In the first three months of 2021, Barclays made pre-tax profits of 2.4 billion, a level of profit not seen in 13 years. Particularly strong was the growth in its corporate and investment banking division that includes loans made to 11 companies producing nuclear weapons.
The UN Treaty on the Prohibition of Nuclear Weapons (TPNW) entered into force on 22 January 2021 after ratification by 50 states. Based on established principles in international law the Treaty prohibits the development, testing, production, or stockpile nuclear weapons. Setsuko Thurlow, survivor of the bombing of Hiroshima, recalls the news of the 50th ratification: “when I learned that we reached our 50th ratification, I was not able to stand. I remained in my chair and put my head in my hands and I cried tears of joy… I have nothing but gratitude for all who have worked for the success of our treaty.”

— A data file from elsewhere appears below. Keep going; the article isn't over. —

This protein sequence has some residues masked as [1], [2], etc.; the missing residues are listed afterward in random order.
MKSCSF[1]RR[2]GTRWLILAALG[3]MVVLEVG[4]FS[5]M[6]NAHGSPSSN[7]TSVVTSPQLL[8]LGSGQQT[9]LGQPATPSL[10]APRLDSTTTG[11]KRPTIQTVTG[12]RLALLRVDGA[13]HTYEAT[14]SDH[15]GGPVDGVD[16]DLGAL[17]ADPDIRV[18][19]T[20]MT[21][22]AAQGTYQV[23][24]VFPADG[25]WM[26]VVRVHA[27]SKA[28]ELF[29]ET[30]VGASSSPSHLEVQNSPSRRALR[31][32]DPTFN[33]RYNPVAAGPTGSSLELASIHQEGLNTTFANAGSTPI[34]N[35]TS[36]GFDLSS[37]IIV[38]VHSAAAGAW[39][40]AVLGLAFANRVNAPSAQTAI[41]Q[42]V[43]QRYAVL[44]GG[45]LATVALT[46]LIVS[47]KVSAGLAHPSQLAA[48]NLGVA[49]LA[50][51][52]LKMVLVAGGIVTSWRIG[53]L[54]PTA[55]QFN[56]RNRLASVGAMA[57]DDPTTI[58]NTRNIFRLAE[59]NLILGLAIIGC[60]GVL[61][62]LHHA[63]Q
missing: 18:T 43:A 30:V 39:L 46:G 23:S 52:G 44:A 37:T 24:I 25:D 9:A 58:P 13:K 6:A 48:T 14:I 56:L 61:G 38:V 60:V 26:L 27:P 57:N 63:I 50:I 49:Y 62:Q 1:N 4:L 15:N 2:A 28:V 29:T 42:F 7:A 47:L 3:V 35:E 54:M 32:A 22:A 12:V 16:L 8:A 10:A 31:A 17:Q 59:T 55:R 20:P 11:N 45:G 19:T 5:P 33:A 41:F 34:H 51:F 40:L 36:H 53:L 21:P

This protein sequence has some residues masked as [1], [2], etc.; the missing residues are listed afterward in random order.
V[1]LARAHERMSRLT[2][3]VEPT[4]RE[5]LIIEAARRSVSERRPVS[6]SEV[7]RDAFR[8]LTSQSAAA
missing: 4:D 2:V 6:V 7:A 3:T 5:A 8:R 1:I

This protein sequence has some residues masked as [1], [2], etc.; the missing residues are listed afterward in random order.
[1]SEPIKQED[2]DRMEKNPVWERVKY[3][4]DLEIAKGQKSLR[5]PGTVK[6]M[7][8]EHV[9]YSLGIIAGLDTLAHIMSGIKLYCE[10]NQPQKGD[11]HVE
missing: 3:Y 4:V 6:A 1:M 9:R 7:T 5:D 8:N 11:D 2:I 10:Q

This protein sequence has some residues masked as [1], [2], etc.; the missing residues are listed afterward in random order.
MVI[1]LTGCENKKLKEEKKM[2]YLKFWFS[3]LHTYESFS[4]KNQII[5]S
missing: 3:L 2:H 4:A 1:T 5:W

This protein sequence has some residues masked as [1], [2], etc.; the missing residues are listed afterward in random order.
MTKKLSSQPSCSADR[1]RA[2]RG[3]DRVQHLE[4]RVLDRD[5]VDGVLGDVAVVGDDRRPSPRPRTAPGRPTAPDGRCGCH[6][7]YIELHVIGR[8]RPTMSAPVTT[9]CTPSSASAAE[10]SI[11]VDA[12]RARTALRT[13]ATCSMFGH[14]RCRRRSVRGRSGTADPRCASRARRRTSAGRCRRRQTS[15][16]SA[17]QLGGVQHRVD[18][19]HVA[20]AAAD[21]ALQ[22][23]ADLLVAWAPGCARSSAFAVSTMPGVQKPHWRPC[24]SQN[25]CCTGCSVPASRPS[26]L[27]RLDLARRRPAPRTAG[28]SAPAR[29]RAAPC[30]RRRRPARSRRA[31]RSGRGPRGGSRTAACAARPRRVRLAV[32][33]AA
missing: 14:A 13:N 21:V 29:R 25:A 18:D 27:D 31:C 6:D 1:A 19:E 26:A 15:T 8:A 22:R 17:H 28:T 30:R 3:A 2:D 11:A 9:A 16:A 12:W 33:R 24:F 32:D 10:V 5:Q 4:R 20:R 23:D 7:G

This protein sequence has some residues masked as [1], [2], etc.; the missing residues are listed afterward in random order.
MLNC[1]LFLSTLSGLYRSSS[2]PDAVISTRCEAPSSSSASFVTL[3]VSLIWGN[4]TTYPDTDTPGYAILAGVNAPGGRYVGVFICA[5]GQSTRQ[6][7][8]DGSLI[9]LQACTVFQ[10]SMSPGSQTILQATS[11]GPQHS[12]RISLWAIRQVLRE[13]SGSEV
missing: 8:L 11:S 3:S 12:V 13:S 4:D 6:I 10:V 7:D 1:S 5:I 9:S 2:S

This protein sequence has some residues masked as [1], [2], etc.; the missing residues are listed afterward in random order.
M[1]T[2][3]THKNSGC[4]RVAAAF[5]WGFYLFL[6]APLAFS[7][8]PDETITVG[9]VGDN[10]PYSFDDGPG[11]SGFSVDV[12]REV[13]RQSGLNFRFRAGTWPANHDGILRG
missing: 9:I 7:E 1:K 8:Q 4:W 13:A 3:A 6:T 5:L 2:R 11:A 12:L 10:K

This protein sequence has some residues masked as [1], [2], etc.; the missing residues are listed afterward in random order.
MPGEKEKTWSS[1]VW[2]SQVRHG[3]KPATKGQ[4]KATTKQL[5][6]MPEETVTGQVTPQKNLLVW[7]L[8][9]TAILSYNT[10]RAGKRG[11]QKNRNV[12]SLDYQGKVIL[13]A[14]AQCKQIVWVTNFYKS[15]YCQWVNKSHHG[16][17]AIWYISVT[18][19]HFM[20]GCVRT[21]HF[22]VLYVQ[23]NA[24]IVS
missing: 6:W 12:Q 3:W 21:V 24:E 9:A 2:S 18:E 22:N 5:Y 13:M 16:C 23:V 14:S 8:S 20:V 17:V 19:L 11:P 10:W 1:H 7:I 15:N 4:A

In order to avoid financing activities that are illegal under this treaty, banks must avoid financing of any description to companies producing or stockpiling nuclear weapons. Unfortunately, Barclays have been assessed in our survey of 15 major UK financial institutions as having the second heaviest financial exposure to nuclear weapons producing companies.
Cluster munitions are identically banned under international law. Barclays exclude all funding to companies involved in their production. The bank, then, surely recognises that providing a producer company with a loan or bond allows that company to shift funding around to support activities that are prohibited under international law. But Barclays policy is inconsistent. Following the entry into force of the TPNW the same principle must urgently be applied to producers of nuclear weapons.
Take action here and tell Barclays not to make profit through the production of these most devastating, indiscriminate and illegal weapons.